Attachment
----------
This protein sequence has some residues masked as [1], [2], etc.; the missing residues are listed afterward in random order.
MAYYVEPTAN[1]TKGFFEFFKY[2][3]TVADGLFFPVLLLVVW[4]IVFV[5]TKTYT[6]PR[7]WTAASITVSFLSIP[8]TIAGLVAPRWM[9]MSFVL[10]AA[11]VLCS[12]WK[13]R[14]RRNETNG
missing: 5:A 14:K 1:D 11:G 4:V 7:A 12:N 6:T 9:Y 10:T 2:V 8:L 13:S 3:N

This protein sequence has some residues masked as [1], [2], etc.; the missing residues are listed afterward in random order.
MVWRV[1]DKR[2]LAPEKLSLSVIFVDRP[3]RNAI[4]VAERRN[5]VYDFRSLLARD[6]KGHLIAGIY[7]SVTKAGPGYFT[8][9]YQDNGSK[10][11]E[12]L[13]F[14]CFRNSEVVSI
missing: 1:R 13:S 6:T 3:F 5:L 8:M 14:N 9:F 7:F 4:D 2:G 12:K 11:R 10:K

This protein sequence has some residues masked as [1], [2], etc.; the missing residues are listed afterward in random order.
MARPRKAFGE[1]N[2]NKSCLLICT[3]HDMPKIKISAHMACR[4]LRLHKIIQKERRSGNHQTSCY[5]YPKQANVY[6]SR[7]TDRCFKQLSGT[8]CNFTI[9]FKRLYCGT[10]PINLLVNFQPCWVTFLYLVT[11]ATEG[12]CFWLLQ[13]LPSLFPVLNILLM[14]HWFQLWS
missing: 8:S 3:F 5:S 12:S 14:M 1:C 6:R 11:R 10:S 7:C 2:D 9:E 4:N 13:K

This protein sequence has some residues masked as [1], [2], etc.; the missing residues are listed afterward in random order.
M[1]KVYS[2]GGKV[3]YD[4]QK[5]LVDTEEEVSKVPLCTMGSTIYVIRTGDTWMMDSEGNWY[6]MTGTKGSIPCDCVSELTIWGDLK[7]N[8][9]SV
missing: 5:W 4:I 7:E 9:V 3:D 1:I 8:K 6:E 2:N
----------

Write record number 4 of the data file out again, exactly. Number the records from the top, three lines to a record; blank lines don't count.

This protein sequence has some residues masked as [1], [2], etc.; the missing residues are listed afterward in random order.
M[1]KVYS[2]GGKV[3]YD[4]QK[5]LVDTEEEVSKVPLCTMGSTIYVIRTGDTWMMDSEGNWY[6]MTGTKGSIPCDCVSELTIWGDLK[7]N[8][9]SV
missing: 5:W 4:I 7:E 9:V 3:D 1:I 8:K 6:E 2:N